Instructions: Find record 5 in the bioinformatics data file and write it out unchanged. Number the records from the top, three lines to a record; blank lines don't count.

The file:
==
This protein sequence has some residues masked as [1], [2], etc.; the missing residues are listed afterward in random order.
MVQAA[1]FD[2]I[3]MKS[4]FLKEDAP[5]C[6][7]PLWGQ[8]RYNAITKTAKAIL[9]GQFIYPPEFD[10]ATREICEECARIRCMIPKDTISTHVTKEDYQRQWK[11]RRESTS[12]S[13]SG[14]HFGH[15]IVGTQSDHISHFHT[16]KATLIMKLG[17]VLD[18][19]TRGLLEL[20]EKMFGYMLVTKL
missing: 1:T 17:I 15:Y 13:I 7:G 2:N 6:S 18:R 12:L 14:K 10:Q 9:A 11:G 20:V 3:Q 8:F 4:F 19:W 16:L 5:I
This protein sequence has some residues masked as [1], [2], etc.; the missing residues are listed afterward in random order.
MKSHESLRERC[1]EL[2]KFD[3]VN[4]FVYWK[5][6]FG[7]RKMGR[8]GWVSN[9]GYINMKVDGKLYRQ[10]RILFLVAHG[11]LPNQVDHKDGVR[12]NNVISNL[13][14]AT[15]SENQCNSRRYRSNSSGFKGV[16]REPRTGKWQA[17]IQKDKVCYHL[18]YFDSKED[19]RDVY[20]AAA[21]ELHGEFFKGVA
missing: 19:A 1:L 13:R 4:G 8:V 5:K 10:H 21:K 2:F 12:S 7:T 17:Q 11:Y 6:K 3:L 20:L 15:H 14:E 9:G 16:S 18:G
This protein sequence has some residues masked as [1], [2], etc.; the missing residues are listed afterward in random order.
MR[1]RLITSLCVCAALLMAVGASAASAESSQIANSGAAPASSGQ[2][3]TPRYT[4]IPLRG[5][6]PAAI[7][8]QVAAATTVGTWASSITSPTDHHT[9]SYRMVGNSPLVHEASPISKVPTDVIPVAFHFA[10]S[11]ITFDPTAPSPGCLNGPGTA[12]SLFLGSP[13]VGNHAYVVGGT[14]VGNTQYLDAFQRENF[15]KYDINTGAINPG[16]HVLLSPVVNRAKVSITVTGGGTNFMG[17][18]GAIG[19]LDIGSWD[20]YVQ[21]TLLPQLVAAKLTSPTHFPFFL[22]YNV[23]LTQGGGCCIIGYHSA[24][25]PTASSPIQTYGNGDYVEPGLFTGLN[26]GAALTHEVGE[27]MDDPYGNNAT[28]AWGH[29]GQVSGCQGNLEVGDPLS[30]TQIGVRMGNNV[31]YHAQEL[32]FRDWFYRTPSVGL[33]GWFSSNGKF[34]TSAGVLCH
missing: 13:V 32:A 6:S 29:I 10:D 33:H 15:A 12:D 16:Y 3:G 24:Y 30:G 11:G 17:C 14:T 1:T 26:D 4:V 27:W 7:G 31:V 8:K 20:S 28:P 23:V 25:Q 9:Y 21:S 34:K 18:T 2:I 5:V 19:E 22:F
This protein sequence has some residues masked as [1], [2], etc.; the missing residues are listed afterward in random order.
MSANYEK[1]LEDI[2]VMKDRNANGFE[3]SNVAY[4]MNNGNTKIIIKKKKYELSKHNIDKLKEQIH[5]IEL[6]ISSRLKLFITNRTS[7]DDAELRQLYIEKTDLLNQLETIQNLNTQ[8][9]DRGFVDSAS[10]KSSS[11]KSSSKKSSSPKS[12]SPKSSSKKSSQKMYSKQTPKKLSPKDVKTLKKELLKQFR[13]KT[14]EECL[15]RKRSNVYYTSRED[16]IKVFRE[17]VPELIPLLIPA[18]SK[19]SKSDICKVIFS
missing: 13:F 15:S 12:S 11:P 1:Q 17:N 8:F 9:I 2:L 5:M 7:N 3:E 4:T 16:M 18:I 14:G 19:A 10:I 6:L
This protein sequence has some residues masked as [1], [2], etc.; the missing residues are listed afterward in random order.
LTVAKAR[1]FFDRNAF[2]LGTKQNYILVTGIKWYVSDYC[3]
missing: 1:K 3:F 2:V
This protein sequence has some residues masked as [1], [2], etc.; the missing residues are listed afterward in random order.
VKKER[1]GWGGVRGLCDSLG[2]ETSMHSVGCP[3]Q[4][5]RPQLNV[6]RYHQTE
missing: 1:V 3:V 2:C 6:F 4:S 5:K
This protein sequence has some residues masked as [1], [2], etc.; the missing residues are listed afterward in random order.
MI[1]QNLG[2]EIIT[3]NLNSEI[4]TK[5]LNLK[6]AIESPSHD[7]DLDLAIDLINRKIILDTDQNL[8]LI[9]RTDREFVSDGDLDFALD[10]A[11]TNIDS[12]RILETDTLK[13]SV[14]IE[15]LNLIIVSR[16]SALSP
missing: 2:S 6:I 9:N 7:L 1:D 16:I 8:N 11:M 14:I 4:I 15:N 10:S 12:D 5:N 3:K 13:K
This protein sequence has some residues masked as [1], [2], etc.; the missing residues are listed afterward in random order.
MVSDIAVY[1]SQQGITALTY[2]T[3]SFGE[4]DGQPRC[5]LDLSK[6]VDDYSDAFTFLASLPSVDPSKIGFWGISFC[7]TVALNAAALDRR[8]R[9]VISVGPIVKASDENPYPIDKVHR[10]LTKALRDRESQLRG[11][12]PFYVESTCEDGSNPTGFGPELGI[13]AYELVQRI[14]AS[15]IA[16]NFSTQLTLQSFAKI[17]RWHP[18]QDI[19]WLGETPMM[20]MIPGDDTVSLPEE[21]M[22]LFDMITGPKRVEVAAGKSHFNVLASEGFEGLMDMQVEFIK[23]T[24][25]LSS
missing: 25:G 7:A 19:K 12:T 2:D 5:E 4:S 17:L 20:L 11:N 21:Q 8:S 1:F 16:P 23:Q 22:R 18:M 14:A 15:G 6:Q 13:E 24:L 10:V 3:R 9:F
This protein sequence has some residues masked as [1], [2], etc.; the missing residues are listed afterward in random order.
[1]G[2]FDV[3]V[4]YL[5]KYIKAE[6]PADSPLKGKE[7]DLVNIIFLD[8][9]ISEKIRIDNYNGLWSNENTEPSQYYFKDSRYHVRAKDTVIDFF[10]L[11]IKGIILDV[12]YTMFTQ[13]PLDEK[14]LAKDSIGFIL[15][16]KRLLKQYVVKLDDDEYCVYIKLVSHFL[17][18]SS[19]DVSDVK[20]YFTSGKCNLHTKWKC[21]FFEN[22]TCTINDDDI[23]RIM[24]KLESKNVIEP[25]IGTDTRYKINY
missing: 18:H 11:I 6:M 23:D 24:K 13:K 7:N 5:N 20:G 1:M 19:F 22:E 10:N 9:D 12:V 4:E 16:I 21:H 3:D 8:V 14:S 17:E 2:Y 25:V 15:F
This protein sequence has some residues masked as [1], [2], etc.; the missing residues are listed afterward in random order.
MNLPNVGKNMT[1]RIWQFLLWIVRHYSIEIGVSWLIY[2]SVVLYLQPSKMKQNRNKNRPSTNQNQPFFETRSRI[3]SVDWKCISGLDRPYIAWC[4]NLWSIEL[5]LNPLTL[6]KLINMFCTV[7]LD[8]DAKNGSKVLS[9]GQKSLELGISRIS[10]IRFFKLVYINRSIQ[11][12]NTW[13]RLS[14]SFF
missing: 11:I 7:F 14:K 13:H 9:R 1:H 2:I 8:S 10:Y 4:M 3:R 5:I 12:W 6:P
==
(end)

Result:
This protein sequence has some residues masked as [1], [2], etc.; the missing residues are listed afterward in random order.
LTVAKAR[1]FFDRNAF[2]LGTKQNYILVTGIKWYVSDYC[3]
missing: 1:K 3:F 2:V